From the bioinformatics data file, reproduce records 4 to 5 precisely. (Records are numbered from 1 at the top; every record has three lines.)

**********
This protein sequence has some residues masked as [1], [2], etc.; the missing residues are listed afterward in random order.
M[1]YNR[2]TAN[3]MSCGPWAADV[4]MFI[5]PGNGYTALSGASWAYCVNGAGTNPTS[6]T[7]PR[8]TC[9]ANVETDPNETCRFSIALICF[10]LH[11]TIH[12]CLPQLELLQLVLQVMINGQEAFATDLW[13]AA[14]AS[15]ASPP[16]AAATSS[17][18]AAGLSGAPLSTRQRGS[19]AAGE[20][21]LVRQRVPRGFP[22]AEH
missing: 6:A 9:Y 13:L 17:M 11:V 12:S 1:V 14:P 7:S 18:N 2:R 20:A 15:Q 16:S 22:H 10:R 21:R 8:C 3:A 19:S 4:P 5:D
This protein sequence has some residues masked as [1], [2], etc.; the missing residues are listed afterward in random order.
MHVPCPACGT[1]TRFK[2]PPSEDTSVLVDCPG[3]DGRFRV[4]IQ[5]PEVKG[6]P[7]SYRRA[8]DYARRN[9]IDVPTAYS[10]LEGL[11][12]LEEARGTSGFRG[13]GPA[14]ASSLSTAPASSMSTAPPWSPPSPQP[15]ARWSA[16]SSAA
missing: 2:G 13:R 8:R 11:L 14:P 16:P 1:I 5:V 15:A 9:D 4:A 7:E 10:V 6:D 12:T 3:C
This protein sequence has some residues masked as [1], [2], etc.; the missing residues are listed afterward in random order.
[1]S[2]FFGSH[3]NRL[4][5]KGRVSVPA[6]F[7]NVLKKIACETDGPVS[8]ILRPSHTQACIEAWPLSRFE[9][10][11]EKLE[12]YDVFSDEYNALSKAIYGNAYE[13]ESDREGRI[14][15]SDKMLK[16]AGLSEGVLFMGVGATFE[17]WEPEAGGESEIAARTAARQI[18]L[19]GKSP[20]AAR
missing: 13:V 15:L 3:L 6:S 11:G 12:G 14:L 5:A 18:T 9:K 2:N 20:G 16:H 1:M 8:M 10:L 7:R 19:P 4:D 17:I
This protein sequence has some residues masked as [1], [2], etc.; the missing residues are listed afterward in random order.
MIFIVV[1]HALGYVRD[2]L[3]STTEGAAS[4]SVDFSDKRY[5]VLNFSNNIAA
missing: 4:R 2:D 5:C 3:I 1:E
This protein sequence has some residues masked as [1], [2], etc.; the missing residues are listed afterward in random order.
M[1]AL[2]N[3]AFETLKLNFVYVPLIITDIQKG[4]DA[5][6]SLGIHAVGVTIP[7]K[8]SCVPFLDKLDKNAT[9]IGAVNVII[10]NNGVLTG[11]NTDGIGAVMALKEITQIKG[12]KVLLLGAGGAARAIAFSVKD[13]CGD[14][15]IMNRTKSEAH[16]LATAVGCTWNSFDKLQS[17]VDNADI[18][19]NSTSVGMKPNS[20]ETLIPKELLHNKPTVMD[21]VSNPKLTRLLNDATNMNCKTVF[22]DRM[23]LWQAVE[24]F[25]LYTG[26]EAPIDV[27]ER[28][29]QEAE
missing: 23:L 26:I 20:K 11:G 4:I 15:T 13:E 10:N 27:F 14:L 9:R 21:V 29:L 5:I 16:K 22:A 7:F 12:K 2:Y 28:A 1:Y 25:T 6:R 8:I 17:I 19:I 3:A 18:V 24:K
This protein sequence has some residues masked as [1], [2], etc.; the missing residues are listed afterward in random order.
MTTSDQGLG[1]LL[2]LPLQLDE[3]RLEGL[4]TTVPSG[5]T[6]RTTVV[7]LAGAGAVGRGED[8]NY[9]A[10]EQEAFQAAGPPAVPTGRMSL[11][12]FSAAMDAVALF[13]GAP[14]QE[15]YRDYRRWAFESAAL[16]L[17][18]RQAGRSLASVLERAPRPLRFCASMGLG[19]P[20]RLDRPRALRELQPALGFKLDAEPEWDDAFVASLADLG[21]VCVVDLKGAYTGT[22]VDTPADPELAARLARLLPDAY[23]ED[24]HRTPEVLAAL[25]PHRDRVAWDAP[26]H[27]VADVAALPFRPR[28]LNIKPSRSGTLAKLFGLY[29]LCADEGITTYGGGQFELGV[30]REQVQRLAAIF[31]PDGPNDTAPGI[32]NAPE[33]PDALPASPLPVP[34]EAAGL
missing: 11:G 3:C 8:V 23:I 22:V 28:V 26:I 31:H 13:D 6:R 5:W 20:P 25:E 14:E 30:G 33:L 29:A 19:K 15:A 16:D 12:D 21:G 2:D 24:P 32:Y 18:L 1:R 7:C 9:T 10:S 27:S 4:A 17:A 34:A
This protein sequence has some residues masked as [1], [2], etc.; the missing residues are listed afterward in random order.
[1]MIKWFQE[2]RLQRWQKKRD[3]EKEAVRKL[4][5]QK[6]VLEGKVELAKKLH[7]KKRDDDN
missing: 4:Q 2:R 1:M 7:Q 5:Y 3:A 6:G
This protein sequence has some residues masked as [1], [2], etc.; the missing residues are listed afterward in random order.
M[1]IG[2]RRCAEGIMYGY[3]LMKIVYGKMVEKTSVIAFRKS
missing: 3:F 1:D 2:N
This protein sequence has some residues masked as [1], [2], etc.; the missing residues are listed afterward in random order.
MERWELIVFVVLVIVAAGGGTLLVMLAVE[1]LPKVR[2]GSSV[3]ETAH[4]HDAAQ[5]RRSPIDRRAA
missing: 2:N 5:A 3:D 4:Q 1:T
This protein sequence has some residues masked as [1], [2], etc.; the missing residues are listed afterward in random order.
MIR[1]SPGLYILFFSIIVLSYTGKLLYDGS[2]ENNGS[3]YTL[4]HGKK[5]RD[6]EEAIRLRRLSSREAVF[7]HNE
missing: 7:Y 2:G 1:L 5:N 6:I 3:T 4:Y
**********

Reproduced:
This protein sequence has some residues masked as [1], [2], etc.; the missing residues are listed afterward in random order.
MIFIVV[1]HALGYVRD[2]L[3]STTEGAAS[4]SVDFSDKRY[5]VLNFSNNIAA
missing: 4:R 2:D 5:C 3:I 1:E
This protein sequence has some residues masked as [1], [2], etc.; the missing residues are listed afterward in random order.
M[1]AL[2]N[3]AFETLKLNFVYVPLIITDIQKG[4]DA[5][6]SLGIHAVGVTIP[7]K[8]SCVPFLDKLDKNAT[9]IGAVNVII[10]NNGVLTG[11]NTDGIGAVMALKEITQIKG[12]KVLLLGAGGAARAIAFSVKD[13]CGD[14][15]IMNRTKSEAH[16]LATAVGCTWNSFDKLQS[17]VDNADI[18][19]NSTSVGMKPNS[20]ETLIPKELLHNKPTVMD[21]VSNPKLTRLLNDATNMNCKTVF[22]DRM[23]LWQAVE[24]F[25]LYTG[26]EAPIDV[27]ER[28][29]QEAE
missing: 23:L 26:I 20:K 11:G 4:I 15:T 13:E 10:N 27:F 14:L 9:R 21:V 29:L 5:I 16:K 22:A 7:F 12:K 2:Y 28:A 1:Y 25:T 6:R 8:I 17:I 19:I 3:A 18:V 24:K